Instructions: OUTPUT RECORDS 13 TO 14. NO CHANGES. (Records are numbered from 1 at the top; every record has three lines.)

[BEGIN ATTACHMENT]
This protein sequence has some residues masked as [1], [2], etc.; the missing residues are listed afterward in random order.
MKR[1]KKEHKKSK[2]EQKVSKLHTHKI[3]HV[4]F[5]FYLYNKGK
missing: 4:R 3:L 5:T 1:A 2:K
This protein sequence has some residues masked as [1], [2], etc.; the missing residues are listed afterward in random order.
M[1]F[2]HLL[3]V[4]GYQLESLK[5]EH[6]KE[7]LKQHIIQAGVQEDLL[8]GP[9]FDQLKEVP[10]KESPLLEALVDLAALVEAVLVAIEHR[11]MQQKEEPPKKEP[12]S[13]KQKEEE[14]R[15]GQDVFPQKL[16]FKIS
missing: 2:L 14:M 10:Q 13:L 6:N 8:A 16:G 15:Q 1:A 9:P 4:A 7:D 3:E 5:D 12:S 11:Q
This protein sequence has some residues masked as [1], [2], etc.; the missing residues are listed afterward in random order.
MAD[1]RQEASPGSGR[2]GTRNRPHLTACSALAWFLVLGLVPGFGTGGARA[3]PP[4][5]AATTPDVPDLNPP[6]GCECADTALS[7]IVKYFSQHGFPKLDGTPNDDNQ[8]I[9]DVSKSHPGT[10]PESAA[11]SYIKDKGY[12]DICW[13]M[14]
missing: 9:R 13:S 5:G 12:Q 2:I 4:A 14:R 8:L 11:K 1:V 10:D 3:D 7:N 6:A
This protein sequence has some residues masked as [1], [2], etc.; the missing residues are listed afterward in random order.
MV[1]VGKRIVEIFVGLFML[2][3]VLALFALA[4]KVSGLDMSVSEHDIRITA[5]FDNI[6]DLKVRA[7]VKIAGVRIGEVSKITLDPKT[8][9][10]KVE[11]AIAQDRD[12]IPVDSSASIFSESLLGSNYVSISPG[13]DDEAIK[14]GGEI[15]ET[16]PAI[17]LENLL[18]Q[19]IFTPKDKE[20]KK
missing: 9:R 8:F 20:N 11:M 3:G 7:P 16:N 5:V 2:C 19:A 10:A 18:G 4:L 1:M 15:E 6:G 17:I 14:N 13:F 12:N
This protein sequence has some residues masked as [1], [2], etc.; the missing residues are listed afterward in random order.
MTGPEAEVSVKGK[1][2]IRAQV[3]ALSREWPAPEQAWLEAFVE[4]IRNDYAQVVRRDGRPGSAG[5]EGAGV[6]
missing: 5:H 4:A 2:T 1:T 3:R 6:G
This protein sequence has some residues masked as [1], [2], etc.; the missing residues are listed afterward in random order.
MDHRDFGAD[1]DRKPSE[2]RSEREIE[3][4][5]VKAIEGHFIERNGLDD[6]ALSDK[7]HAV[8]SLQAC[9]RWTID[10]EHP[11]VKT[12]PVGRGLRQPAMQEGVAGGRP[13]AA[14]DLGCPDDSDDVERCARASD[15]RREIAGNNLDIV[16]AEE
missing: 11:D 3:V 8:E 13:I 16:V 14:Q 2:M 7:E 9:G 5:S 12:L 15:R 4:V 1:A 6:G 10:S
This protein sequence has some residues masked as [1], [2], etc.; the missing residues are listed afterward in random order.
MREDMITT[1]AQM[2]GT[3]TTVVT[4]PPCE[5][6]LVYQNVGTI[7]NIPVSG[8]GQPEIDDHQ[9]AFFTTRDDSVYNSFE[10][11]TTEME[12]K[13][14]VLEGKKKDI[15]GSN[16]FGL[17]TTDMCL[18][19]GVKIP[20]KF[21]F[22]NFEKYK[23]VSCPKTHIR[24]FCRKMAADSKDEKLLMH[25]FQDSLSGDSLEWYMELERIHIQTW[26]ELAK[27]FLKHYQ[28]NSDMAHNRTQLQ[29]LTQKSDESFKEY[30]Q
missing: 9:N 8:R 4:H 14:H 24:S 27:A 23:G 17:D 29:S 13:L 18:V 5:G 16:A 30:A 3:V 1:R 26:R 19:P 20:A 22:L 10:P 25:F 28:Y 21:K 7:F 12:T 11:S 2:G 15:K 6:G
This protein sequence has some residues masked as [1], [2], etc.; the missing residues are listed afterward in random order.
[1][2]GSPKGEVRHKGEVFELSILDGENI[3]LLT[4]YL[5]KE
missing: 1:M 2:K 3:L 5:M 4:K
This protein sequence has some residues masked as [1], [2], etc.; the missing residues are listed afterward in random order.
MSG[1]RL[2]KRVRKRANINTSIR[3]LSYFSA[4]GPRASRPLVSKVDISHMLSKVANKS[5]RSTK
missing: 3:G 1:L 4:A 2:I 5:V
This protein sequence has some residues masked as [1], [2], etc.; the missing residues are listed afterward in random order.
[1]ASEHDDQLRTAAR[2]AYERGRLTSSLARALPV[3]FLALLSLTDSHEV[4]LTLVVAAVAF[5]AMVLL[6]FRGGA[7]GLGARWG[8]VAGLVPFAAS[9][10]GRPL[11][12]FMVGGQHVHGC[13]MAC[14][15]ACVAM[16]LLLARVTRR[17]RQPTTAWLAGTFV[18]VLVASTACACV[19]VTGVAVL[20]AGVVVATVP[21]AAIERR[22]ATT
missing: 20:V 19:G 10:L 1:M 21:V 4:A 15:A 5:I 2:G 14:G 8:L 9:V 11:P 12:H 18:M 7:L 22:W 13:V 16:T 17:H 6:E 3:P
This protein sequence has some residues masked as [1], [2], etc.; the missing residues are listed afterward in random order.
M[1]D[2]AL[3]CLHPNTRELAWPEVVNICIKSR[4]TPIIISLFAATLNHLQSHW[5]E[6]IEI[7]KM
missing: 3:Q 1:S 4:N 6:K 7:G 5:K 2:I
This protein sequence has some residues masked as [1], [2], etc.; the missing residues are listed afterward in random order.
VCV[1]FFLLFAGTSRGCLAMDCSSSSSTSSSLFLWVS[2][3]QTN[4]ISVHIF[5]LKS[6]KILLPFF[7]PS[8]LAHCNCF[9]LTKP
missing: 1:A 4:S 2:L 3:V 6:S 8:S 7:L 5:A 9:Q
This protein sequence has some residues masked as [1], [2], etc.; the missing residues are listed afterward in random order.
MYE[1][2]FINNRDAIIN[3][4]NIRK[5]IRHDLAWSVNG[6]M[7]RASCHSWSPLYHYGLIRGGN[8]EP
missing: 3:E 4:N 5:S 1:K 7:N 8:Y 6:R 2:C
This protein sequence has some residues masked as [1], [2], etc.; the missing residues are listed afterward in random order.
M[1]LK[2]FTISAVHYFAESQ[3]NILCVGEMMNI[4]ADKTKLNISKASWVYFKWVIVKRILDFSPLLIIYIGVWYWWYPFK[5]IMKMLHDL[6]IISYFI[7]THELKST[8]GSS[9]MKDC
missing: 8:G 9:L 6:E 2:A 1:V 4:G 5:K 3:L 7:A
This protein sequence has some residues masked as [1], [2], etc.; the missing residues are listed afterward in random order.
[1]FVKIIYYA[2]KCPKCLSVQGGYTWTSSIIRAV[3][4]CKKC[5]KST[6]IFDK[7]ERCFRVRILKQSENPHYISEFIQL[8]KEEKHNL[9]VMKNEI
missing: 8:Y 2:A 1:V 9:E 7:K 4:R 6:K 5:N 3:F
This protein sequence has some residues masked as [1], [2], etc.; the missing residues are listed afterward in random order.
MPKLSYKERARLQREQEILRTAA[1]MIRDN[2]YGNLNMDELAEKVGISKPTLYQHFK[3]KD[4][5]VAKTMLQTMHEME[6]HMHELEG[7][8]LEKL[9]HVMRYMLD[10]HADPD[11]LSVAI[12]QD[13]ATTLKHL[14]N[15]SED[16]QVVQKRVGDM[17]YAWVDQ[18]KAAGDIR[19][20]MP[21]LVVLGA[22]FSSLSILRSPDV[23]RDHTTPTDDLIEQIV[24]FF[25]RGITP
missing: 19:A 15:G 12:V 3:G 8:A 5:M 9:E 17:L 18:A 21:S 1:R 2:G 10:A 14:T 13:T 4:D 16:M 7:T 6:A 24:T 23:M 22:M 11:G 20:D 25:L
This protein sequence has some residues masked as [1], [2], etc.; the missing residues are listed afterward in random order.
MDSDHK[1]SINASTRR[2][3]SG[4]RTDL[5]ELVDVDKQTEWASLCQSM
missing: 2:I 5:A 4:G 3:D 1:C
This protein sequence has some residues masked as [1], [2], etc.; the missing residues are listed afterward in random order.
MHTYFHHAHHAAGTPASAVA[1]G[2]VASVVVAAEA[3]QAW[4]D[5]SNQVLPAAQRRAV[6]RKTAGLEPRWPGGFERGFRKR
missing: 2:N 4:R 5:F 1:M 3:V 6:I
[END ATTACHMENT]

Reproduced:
This protein sequence has some residues masked as [1], [2], etc.; the missing residues are listed afterward in random order.
MYE[1][2]FINNRDAIIN[3][4]NIRK[5]IRHDLAWSVNG[6]M[7]RASCHSWSPLYHYGLIRGGN[8]EP
missing: 3:E 4:N 5:S 1:K 7:N 8:Y 6:R 2:C
This protein sequence has some residues masked as [1], [2], etc.; the missing residues are listed afterward in random order.
M[1]LK[2]FTISAVHYFAESQ[3]NILCVGEMMNI[4]ADKTKLNISKASWVYFKWVIVKRILDFSPLLIIYIGVWYWWYPFK[5]IMKMLHDL[6]IISYFI[7]THELKST[8]GSS[9]MKDC
missing: 8:G 9:L 6:E 2:A 1:V 4:G 5:K 3:L 7:A